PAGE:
From the Church it was a short hop to the next location, and here's where Richard solved a Houdini mystery for us. We rolled up to the historic Los Angeles Examiner Building, where Houdini once performed a suspended straitjacket escape. I blogged about this back in November, but could not identify exactly when this escape took place. Well, the clipping in the booklet that made my jaw drop before we left Hollywood was an article from the Examiner which dates the escape as April 5, 1923. This was at the same time as the First Spiritualist Church photo and Houdini's Spiritualist lecture. A busy time for Houdini in Los Angeles!

The clipping also included a photo of Houdini being strapped into the jacket, and I was surprised to see that it was the photo used on a recent episode of Pawn Stars to authenticate a Houdini straitjacket (which sold in auction in 2011). So not only do we now know the date of this escape, but we know which straitjacket he used that day. It's wild that in just a few months we've gone from never even knowing that this escape happened, to now knowing more about this than probably any other single suspended straitjacket escape.


Another interesting detail in the clipping (which, unfortunately, does not include the full text) is that the cameraman who took the photos of the escape that day from the 3rd floor of the Los Angeles Railway Building across the street, dropped his camera to the street and almost fell himself. The camera was destroyed, but the pictures of Houdini mysteriously survived. Is that a ghost story? Maybe.

From the Examiner Building we proceeded down Broadway and turned up Hill. Here Richard pointed out the location of the long-gone Hillstreet Theater. This is where Houdini gave his first ever lecture on Spiritualism. This was a point of pride for me as this is not something covered in most books, and I suspect Richard learned about this from WILD ABOUT HARRY.

We then jumped on the freeway and headed back into Hollywood -- completing a nice circular route -- and drove past the Knickerbocker Hotel. It was here on the rooftop that Bess and Edward Saint held the Final Houdini Seance in 1936. This is probably one of then most famous Houdini Hollywood locations and, as with these other sites, is still largely unchanged (although it's now private senior housing).


We continued down Hollywood Blvd. and made a right turn at Houdini's star on the Walk of Fame. The final location Richard pointed out was, appropriately enough, The Magic Castle.

Arriving back at Hollywood Heritage, we were able to buy copies of "The Haunted Houdini Tour" poster signed by artist Jose Cabrera. Our ticket also gave us admission to the museum, which contains the original office of Cecil B. DeMille and some wonderful silent movie memorabilia and equipment. It was a little late to catch the last brunch seating at the Magic Castle, so we instead headed to Du-par's in Studio City where my father treated us all to a lunch that included even more Houdini talk. Thanks again, dad!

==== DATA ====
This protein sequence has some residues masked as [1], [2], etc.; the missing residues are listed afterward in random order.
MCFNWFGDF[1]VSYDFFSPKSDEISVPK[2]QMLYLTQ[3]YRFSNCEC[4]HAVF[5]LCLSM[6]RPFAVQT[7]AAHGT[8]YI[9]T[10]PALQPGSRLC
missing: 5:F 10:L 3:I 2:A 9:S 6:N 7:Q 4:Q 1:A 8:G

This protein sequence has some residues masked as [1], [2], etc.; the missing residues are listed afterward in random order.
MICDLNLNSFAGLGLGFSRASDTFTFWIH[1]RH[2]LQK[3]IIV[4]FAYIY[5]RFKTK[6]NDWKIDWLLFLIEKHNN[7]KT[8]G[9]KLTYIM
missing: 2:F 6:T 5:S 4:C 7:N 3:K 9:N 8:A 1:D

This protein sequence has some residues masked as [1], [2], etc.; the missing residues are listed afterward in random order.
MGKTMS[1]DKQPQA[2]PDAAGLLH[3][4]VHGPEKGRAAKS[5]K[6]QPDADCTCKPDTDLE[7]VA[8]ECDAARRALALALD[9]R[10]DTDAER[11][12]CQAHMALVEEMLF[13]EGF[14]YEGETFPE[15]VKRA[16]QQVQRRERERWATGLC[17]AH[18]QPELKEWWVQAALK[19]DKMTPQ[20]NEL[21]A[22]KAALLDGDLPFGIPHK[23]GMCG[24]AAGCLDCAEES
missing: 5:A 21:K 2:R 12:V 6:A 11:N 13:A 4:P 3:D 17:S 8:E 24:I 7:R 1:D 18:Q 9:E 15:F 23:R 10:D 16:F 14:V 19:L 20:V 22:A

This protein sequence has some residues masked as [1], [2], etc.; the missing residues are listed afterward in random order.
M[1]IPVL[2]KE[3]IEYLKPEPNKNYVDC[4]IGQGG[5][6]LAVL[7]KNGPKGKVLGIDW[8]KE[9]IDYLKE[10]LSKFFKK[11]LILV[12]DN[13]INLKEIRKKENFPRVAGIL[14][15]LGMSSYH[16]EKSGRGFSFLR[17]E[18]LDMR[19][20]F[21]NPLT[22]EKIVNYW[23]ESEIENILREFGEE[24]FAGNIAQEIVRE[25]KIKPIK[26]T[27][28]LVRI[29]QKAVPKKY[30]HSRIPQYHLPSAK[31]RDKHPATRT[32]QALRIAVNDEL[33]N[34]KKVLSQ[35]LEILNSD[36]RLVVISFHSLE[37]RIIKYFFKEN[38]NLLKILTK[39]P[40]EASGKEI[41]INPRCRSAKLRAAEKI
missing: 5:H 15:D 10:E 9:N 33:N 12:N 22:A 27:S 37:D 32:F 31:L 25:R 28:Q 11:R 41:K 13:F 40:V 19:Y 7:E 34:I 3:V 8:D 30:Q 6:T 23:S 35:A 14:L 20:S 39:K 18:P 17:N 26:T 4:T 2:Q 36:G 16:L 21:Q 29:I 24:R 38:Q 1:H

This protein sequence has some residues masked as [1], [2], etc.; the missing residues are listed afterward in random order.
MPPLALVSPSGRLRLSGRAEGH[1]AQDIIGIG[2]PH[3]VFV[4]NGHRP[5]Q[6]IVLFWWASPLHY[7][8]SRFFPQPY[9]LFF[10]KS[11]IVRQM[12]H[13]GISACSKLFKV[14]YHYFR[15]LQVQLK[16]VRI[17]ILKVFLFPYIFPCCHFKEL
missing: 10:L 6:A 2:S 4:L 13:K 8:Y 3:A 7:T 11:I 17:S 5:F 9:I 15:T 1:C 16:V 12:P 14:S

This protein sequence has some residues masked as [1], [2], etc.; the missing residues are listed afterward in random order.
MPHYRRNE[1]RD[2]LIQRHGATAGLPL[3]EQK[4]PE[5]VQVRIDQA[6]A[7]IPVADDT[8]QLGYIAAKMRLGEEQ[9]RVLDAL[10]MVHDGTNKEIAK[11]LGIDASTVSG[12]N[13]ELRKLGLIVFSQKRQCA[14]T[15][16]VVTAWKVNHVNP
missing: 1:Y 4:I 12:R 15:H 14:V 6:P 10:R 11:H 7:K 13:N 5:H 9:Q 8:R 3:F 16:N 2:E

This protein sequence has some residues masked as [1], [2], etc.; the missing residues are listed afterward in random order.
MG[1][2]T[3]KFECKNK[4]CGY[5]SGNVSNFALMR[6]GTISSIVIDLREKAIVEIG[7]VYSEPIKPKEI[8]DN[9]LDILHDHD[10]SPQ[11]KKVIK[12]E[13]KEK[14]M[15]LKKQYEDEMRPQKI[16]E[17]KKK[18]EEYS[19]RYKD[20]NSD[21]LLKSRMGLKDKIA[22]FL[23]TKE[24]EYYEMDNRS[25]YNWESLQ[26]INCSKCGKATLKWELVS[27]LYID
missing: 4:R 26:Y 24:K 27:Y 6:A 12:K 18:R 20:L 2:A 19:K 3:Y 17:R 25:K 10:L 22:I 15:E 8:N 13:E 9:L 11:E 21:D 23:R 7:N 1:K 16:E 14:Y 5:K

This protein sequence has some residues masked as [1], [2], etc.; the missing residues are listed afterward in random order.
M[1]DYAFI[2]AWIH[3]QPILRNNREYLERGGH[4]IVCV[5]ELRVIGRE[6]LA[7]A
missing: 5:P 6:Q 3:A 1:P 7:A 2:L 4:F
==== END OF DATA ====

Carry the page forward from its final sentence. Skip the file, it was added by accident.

At the start of the tour, Richard said he and the organizers worried whether anyone would be interested in a Houdini-themed tour. Well, the three sold out tours that day certainly put that fear to rest. Here's hoping GOULA, LA Hauntings, and Richard Carradine might treat us to another ghostly Houdini event in the future.


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4 comments:

  1. John Hinson great nephew of Bess and Harry HoudiniMarch 28, 2014 at 11:49 AM

    Sounds you had a great time,are they doing any more tours?

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    Replies
    1. GOULA and LA Hauntings do tours all the time, but I don't think they have anything else Houdini-related planned at the moment.

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  2. The tour was great. I too was particularly intrigued by the tour guides theories on where Houdini might have stayed in Laurel Canyon and hope that will get shared one day on this blog. It was also nice to solve the mystery of the suspended straitjacket escape at the Examiner Building. Great review John!

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  3. I've been getting a lot of emails about Richard's Laurel Canyon theories. I admit I can't really remember it all in detail, so I don't feel like I can explain it that well. But one thing Richard pointed out that tweaked my thinking was how the mansion down the street, which is also sometimes called the "Houdini mansion", also belonged to Walker and many of the ghost stories attributed to 2400 actually happened there. He suggested that this constant moving of mythology among the three Walker properties might be extended to Houdini. If Walker's real home at this time was the other mansion up the street, then "the house across the street" that Houdini lived in could have indeed been 2400. So the "Houdini mansion" could be the house he stayed in after all! Anyway, I think that was it.